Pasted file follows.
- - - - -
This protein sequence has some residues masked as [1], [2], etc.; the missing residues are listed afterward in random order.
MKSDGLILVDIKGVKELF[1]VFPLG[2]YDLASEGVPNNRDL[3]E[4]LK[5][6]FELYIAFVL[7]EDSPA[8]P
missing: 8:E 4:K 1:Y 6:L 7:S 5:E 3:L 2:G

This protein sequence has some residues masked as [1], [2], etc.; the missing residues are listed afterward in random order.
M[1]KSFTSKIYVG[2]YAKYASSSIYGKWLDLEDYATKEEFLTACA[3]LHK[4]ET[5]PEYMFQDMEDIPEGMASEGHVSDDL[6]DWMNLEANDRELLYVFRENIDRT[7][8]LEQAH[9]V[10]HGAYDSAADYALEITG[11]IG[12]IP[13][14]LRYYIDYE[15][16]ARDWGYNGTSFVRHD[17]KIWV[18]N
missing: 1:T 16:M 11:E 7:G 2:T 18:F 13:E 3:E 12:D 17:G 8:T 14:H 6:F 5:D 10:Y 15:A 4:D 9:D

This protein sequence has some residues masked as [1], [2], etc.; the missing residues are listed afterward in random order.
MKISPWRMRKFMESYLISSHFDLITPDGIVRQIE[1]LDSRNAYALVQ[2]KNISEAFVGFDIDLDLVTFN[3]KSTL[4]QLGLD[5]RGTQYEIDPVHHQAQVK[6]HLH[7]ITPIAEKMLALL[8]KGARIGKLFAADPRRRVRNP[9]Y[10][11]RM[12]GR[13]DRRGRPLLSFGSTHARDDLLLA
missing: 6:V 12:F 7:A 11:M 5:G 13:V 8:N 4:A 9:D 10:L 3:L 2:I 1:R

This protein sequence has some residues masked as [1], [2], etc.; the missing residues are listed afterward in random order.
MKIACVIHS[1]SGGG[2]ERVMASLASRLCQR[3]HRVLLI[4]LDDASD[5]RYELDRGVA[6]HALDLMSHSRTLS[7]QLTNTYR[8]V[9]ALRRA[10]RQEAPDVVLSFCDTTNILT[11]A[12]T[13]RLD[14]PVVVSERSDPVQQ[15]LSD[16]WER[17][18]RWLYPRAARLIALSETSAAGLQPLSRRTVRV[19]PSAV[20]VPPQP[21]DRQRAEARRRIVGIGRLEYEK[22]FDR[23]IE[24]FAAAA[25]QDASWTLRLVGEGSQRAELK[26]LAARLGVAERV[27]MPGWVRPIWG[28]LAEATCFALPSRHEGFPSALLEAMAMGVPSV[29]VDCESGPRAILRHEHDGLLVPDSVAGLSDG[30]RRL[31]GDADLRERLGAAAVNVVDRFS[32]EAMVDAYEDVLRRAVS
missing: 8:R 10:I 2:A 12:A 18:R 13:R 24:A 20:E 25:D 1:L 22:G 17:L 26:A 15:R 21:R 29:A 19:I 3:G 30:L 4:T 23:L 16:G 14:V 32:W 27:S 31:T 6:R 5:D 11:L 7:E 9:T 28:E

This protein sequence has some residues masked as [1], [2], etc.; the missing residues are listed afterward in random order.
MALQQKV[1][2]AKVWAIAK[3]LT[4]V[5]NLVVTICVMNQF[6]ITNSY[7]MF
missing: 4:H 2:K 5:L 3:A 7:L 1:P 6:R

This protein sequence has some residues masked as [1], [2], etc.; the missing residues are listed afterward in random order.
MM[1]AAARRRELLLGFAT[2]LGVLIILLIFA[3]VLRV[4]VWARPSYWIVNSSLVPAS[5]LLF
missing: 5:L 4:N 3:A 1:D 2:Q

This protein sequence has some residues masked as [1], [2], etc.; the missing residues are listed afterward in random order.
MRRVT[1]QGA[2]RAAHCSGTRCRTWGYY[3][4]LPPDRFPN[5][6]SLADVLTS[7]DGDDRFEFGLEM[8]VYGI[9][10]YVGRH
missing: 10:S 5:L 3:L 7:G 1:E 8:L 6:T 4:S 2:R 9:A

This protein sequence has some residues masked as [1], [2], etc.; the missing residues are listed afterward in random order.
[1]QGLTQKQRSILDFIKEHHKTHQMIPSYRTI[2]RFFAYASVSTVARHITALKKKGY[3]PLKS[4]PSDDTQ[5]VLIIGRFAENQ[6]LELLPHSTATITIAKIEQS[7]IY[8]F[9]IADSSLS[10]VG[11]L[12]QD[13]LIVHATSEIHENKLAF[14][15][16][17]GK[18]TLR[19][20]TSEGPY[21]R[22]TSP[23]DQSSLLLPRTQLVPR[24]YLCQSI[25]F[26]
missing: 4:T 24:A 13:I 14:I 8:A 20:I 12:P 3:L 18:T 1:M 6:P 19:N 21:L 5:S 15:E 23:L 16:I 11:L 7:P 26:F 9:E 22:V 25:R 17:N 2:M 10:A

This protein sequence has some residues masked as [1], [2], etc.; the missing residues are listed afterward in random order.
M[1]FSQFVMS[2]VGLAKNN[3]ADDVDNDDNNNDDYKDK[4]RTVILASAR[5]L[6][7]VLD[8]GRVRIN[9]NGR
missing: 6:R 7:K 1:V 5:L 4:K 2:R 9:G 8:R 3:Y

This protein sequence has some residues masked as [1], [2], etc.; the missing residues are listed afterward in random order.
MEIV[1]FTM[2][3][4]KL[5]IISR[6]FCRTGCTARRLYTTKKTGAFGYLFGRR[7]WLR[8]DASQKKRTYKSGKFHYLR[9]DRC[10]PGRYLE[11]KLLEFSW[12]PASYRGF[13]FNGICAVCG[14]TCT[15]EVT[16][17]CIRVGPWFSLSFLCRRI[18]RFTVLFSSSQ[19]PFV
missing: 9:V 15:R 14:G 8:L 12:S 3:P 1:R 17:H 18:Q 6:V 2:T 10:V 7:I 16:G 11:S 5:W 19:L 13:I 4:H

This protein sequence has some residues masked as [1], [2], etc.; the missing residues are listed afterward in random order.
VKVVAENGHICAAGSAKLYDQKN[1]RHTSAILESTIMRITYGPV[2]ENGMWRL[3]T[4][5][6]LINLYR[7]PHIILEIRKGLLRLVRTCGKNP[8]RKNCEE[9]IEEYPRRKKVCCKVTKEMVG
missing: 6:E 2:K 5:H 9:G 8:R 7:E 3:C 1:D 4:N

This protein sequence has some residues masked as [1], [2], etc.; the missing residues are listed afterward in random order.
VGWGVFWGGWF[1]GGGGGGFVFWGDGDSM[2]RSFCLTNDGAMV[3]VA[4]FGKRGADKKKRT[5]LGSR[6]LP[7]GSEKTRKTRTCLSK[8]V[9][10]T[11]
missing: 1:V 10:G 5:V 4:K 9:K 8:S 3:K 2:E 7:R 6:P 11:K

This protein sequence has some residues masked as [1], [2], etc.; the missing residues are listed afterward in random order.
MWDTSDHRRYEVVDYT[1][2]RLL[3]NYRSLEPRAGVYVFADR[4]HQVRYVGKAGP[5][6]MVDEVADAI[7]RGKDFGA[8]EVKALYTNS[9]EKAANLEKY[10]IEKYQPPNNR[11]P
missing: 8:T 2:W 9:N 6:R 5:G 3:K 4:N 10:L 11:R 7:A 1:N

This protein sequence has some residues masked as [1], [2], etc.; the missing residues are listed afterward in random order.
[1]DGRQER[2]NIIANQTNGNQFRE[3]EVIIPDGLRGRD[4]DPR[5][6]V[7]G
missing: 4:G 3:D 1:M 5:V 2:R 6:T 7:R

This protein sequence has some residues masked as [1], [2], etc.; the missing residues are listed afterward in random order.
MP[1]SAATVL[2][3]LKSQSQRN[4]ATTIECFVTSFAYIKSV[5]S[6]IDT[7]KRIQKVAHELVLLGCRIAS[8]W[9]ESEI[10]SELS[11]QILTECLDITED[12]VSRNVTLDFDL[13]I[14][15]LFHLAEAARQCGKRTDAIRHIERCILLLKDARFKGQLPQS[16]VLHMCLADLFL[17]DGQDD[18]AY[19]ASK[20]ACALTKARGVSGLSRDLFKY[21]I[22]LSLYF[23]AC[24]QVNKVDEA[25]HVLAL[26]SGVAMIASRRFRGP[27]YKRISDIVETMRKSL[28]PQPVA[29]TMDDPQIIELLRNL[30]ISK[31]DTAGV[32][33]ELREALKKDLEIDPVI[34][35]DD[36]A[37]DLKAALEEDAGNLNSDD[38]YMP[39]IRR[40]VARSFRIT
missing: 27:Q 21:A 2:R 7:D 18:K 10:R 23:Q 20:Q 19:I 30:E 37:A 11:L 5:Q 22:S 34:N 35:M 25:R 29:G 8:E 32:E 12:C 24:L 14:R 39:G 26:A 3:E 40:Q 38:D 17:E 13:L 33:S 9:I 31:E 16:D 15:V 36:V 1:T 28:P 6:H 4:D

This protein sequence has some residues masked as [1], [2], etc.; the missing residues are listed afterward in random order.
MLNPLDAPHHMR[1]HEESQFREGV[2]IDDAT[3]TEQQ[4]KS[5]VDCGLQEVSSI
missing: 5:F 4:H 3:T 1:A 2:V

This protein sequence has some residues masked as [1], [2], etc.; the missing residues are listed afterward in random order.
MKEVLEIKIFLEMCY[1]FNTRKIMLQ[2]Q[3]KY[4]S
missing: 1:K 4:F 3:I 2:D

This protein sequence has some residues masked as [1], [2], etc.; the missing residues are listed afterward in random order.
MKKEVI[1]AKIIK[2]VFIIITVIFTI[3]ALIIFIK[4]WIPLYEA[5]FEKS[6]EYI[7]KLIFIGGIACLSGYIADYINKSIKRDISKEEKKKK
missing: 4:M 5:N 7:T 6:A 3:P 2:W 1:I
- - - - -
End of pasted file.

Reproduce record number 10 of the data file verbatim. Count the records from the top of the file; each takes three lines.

This protein sequence has some residues masked as [1], [2], etc.; the missing residues are listed afterward in random order.
MEIV[1]FTM[2][3][4]KL[5]IISR[6]FCRTGCTARRLYTTKKTGAFGYLFGRR[7]WLR[8]DASQKKRTYKSGKFHYLR[9]DRC[10]PGRYLE[11]KLLEFSW[12]PASYRGF[13]FNGICAVCG[14]TCT[15]EVT[16][17]CIRVGPWFSLSFLCRRI[18]RFTVLFSSSQ[19]PFV
missing: 9:V 15:R 14:G 8:L 12:S 3:P 1:R 17:H 18:Q 6:V 2:T 10:V 7:I 16:G 11:S 5:W 19:L 13:I 4:H